At first it looked like a torn shadow, tiny and lost as it trembled above the ocean. It might have been the smallest corner of a map, carrying an insufficient knowledge of latitudes and continents – the squandered seed of the compass rose. It struggled with the invisible complexities of the air currents, changing height and direction with dizzying fear and confusion.
That day, rays of sunlight intersected the gray air like a cat’s cradle. Whenever the dainty wings crossed the strings of light they gleamed with bronze and auburn. They shone like cathedral glass, the towering panes that once transformed the sun’s luminescence into color and religion.
But there was an imperfection in the flickering wraith. The wings were ragged, like exhausted flags – they beat against the wind with a heart’s weakened pulse.
It was odd that such a creature would be seen at such a place – Southern California – and at such a time, early February. This was a Monarch Butterfly on its migration – the grandchild of the butterfly that began this journey. No Monarch born knows where it will travel, how, or when. There is no one to follow…only the DNA passed from one to the next, the chemical spark that propels each one on its flight.
On the west coast, the monarch butterfly winters in Monterey and Pacific Grove (where it is a misdemeanor to kill or threaten a butterfly, punishable by a $1,000 fine). They keep warm in forests and sanctuaries, their vibrant flocks blotting out the sky, startling the air into prisms the color of sunset. They stay there until spring, when they begin their 2,000 mile flight into Canada. By summer, these wintering populations will all be dead. It will be up to their descendants to continue to their balmy destination, powered only by instinct – the element too subtle and distant to be measured on any table.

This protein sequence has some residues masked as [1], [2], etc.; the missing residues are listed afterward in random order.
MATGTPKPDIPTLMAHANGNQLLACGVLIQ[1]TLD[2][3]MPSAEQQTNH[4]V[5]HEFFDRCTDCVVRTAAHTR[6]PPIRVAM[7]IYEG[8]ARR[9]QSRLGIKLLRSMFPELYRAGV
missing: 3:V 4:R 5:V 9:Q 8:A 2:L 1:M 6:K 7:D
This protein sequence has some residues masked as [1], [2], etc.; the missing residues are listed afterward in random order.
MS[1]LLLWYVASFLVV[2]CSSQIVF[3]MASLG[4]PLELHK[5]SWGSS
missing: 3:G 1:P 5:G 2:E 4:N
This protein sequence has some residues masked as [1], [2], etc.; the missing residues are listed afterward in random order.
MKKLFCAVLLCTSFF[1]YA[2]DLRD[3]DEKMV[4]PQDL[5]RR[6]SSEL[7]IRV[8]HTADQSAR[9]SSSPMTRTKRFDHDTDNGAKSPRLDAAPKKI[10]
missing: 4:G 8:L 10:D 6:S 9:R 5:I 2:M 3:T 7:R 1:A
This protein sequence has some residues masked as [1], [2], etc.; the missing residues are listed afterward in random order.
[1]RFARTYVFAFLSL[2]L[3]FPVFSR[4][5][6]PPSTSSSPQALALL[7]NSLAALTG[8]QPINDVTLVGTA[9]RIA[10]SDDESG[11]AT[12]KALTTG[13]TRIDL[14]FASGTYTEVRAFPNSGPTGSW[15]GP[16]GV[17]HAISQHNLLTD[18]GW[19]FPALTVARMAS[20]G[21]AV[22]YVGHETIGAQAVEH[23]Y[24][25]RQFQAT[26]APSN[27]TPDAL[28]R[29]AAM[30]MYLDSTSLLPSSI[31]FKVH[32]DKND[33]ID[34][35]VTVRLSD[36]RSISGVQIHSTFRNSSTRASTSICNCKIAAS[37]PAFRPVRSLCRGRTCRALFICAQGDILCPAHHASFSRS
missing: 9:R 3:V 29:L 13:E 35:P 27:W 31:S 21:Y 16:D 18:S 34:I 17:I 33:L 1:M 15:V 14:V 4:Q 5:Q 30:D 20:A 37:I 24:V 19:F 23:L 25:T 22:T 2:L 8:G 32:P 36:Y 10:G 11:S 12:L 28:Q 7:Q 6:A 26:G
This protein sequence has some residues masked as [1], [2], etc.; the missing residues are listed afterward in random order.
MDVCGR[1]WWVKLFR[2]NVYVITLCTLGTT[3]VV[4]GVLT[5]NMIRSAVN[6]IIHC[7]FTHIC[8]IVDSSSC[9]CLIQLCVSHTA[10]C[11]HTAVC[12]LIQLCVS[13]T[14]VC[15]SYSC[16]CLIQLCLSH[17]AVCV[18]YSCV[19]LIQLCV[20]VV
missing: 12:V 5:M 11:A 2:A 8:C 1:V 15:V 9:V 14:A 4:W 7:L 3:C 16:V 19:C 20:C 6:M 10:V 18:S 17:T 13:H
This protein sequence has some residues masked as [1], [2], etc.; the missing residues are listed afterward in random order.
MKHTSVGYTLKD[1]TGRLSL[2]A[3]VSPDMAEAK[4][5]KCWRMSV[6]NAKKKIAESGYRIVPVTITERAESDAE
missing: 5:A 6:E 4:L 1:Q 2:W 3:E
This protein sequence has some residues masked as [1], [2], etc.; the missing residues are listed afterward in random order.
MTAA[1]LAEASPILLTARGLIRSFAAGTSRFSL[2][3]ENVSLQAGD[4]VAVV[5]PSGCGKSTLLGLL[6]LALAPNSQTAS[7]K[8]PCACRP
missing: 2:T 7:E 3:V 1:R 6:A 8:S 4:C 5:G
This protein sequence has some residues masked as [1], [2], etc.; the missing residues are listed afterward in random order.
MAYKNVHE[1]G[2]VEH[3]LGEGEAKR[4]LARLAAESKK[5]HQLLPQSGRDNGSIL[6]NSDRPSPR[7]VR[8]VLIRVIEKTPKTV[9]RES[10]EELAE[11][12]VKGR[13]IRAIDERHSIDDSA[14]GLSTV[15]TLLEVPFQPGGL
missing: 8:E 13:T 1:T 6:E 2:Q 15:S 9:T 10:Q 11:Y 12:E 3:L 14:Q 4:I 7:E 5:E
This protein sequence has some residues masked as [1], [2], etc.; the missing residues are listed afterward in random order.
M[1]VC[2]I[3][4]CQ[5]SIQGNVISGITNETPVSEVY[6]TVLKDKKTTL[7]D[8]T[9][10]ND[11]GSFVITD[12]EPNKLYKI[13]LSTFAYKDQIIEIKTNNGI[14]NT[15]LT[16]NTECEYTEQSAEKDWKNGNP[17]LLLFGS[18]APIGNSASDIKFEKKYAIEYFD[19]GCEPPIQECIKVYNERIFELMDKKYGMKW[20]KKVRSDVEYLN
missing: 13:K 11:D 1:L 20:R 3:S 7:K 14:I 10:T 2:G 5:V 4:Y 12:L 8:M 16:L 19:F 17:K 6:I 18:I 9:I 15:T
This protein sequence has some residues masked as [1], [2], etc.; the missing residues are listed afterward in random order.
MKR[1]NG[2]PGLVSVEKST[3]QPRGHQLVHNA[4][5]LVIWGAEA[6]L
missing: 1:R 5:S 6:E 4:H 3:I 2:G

Some say that they are guided by the sun, reading its position and angle as if the sky was a compass riding an arc that gathered information from the horizon to the final curve of twilight. There are theories that solar winds, swirling in heated gasps across vast magnetic fields, energize the butterfly’s direction, and pulls it on to its mysterious course. Perhaps circadian rhythms – the cadences that hum behind the return of tides, of seasons, of sunlight – provide an invisible admonishment. Then there are others that say that they follow the evergreen scent of the distant groves – the verdant fragrance of amber and resin that lurks amidst the alluring trees.
But no one knows for sure.
This particular butterfly had begun its northward voyage early, urged on only by the blood of its predecessors. It was alone, damaged and doomed. Two generations would pass before this migration would end. But it had begun here, before spring had unleashed the exodus, with an impatient traveler listening to the whisper of its reflexes, above the darkened sea.